Sounds esoteric as hell but one of my favorite memories of my late mother is our spending a rainy afternoon watching Steven Spielberg's adaptation of Ballard's novel "Empire of the Sun," on HBO a couple of years ago. My father was napping, of course. My then fiancee was back in DC hanging with her Howard girlfriends. I'd just come for a visit basically. In her unrepentent Brooklyn accent she said, "Christapha, woo-tch this movie with me. It's based oo-wn a book, right?" Yep. The film featured a little boy actor named Christian Bale, who was 11 when principal photography begain. This was "serious" Speilberg: "Schindler's List," "The Color Purple," & "Amistad" vintage. And semi-autobiographical: like Bale's character, Ballard was a Brit colonial (though older in real life) captured by the Japanese in the morass and tragically unknown World War Two front that was China and interned till after the atomic bomb ended the war. A few weeks after we saw the movie I got my mom Ballard's novel; she took it to Delaware for her beach reading but never got to it. As of this past season it's still there sandwiched between her old Ludlum tomes. Oh she understood who Ballard was, his import. But here's what she told me. She said the looks on the child's (Bale's) face in different shots, scenes, were enthralling, haunting enough. Reading the book would "spoil that." As an author that was troubling to me, but hey, it worked for her and I respected that.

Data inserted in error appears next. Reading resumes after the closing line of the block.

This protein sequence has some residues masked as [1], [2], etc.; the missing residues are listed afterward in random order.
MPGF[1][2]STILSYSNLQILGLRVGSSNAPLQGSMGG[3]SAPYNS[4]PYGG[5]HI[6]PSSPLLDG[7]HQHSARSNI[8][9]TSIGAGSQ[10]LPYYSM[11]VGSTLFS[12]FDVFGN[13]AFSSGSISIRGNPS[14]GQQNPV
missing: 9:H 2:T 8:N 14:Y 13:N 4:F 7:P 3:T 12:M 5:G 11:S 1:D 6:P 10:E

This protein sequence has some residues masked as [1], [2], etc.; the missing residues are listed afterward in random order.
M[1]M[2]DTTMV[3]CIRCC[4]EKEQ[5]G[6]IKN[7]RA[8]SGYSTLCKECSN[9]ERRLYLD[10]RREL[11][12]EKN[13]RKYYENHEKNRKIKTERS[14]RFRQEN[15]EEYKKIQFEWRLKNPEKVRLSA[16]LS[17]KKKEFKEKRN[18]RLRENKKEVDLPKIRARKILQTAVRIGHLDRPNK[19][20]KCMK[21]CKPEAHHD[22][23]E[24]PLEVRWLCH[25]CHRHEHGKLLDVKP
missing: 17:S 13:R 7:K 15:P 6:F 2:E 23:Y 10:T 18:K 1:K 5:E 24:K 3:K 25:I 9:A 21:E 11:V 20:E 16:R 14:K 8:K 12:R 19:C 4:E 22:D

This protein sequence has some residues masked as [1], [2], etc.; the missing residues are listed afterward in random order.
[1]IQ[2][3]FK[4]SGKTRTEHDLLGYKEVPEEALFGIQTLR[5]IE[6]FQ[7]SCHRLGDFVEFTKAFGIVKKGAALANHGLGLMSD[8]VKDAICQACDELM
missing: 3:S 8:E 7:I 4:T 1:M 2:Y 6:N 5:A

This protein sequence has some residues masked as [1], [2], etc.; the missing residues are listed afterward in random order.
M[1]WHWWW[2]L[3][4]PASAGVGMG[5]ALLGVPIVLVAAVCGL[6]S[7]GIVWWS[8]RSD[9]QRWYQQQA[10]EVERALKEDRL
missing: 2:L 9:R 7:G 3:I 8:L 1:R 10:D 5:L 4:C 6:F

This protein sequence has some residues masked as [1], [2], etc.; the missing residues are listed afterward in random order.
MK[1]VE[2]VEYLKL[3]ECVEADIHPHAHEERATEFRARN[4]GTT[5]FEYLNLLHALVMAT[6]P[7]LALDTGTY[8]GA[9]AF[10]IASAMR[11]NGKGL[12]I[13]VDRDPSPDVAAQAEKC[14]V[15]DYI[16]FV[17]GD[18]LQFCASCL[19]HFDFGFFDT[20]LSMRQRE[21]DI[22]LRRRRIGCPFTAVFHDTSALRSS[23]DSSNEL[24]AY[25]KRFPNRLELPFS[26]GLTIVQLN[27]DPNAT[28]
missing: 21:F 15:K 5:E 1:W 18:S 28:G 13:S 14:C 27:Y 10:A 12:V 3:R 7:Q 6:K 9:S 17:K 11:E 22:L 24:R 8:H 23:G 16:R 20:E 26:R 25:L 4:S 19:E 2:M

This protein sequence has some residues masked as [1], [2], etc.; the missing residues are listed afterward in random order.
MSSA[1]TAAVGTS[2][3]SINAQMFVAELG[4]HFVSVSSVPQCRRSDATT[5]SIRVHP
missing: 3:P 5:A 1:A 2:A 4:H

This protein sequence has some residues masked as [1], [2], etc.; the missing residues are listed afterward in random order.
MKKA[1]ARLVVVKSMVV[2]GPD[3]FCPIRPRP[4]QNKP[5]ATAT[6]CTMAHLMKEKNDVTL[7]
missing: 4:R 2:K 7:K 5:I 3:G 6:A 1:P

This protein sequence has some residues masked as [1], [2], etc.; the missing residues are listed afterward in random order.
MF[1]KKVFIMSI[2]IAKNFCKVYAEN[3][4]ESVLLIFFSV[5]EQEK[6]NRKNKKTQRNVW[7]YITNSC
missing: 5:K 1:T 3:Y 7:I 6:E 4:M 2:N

Ballard wasn't a touchy-feely writer. He was the anti-Jodi Picoult, and with all due respect to my fellow Princetonian Ms. Picoult, thank God for that. If you ever want those bitter-sour-salty areas of your tongue assaulted to submission, taste his novel Crash, which was also adapted for film (Holly Hunter, James Spader were in it...it's not the one which won Best Picture starring Don Cheadle). Crash was about people who used car wrecks and accident injuries--both watching the mishaps, being in them--as sexual fetish. That was Ballard, all the way. I think Mom saw that one on Starz or Encore. Ballard's short story "The Sound Sweep" inspired the Buggles' iconic (and oddly prophetic) 80s pop song "Video Killed the Radio Star." In 1981 it was the first video ever played on MTV. I was home on Christmas vacation, with Mom, and likely saw the second, which had to be Haircut 100 or Duran Duran and I recall Mom asking "Christapha, whut that hell is that?" Perverse alright. MTV no longer plays real videos and Mom's dead. Would have made a great subject for Ballard's next dark study, had he not died.
Darkness wasn't what my mother and I shared in our love of Empire of the Sun, of course. Ballard's mezmerizing story, whether on screen or paper, was the key. Well, okay...not the key--the vehicle. She and I were the key. As sticky-uncomfortable, as Ballard's work was, there was always something more human, more hopeful than any of the sugar-coated crap or romances which constantly outsold him at Barnes & Noble. Funny, therefore, how it was over his stuff was what Mom and I shared a unique moment. I still joke with my wife, whenever I reminisce about my mother, through my warbling the notes of the soundtrack's song Exultate Justi by the Ambrosian Boys Choir. Okay, it's strange, but it worked. Just like Mom and I. Just like Ballard.
RIP, both of you...